The sense of accomplishment, belonging and fulfillment employeees gain from contributing to their communities can carry over into their overall engagement at work.


6. Community service.

We are seeing more and more enterprises allowing their employees time off (paid or unpaid) to volunteer for programs with a social impact in their communities. The sense of accomplishment, belonging and fulfillment they gain from contributing to their communities can then carry over into their overall satisfaction and engagement at work.

Note that this is not an exhaustive list; there are many paths to employee engagement (and as many ways to undermine it). Furthermore, rote implementation of these programs will not automatically lead to higher engagement. Co-developing a customizable employee value proposition with an organization’s workers is the only way to truly know what matters to them.

Developing Employee Value Propositions

Identifying the many possible drivers of employee engagement.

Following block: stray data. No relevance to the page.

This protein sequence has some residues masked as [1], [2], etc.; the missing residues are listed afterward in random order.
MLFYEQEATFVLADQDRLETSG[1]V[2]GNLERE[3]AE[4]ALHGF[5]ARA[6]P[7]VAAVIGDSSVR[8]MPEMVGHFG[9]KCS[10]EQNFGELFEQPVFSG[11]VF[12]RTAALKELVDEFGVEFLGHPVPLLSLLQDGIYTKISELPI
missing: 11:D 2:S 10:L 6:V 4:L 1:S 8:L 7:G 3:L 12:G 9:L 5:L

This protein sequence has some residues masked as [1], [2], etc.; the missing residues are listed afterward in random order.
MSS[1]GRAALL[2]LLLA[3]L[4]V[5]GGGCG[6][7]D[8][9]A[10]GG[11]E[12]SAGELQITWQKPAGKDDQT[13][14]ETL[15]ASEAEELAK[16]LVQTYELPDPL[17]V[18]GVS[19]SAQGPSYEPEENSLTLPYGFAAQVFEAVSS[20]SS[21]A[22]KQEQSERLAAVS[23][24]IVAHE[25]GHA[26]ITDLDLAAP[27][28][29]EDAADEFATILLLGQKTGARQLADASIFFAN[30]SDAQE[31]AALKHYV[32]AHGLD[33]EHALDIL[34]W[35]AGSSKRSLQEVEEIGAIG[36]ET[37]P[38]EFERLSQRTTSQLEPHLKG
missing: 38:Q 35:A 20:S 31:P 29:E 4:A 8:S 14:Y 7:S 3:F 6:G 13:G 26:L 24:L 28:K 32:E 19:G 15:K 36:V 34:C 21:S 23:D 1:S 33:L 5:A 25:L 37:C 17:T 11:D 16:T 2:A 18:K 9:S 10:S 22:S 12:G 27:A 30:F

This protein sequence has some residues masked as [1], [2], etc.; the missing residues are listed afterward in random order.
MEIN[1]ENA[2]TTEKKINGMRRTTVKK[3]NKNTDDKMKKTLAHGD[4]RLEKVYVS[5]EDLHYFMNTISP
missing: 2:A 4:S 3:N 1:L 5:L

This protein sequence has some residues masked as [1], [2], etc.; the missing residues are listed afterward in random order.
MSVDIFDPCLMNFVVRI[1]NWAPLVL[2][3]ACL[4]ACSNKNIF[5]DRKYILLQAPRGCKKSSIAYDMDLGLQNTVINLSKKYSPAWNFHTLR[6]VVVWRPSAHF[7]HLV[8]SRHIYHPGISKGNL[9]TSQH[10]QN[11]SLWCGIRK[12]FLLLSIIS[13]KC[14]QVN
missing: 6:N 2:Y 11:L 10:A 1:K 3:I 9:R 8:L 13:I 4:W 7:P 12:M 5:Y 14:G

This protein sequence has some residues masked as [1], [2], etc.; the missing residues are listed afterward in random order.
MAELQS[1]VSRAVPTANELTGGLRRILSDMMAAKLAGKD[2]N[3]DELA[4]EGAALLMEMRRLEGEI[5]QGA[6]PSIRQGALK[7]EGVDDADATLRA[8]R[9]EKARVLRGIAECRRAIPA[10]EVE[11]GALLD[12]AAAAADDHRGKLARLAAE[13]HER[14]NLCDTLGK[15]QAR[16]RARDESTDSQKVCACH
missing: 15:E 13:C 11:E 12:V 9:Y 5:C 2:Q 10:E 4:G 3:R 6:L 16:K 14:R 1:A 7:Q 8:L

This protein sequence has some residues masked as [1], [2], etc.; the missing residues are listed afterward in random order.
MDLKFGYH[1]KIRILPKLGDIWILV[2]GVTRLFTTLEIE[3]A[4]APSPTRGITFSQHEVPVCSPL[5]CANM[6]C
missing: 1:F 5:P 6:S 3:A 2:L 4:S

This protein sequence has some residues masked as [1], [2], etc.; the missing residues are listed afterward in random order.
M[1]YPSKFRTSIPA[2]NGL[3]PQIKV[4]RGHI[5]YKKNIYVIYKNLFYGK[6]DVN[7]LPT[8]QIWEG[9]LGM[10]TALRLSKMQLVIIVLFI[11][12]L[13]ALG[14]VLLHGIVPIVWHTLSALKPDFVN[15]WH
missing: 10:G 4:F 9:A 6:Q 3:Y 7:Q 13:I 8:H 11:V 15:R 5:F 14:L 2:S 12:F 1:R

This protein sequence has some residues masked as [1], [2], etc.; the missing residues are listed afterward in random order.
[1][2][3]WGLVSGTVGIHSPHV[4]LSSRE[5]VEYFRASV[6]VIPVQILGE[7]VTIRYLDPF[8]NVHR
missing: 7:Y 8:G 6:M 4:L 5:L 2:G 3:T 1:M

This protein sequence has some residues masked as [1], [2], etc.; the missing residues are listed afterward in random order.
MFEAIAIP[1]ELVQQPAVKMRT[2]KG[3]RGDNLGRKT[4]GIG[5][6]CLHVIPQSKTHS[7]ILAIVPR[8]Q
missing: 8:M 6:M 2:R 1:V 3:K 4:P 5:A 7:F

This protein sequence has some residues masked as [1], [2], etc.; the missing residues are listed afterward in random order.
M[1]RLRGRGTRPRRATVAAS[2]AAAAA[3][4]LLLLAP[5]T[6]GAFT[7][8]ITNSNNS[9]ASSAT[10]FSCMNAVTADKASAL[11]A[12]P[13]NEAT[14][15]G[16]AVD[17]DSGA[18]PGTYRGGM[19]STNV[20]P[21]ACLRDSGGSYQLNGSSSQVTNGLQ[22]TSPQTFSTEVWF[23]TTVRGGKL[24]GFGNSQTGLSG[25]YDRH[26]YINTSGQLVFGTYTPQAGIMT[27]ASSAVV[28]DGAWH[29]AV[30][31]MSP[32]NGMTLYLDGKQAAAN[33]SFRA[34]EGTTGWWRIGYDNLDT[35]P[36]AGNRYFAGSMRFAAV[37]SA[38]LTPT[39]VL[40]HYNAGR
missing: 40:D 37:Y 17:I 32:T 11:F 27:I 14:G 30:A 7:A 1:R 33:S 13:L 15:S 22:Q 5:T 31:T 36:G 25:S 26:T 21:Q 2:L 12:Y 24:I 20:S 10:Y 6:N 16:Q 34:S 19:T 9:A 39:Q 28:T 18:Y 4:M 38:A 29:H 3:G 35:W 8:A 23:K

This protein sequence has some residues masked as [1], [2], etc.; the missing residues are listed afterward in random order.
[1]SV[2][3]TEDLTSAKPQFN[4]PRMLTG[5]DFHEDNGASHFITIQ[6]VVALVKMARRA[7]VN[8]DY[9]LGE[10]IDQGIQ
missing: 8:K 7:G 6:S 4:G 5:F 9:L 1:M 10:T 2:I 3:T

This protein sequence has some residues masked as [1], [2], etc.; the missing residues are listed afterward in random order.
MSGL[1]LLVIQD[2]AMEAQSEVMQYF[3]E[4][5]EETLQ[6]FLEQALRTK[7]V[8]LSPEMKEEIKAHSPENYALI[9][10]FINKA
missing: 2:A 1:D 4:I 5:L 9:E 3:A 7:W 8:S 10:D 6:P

In developing value propositions and determining measures to improve engagement, it’s useful to identify the many possible drivers of employee engagement. Organizations, departments, teams or individuals can then determine which drivers are relevant to them, customizing and prioritizing their own lists (IES Report, 2004).

Drivers fall into four general types:

  1. Linear drivers contribute to higher and higher employee engagement the more they’re present, with engagement dropping proportionally the less the driver is evident.
  2. Hygiene drivers, or “must-haves,” support engagement up to a certain level, after which improving on them doesn’t significantly impact engagement (e.g., salary and benefits).
  3. Delighters are drivers that have no major negative impact if they’re missing, but which can have an important positive impact if fulfilled.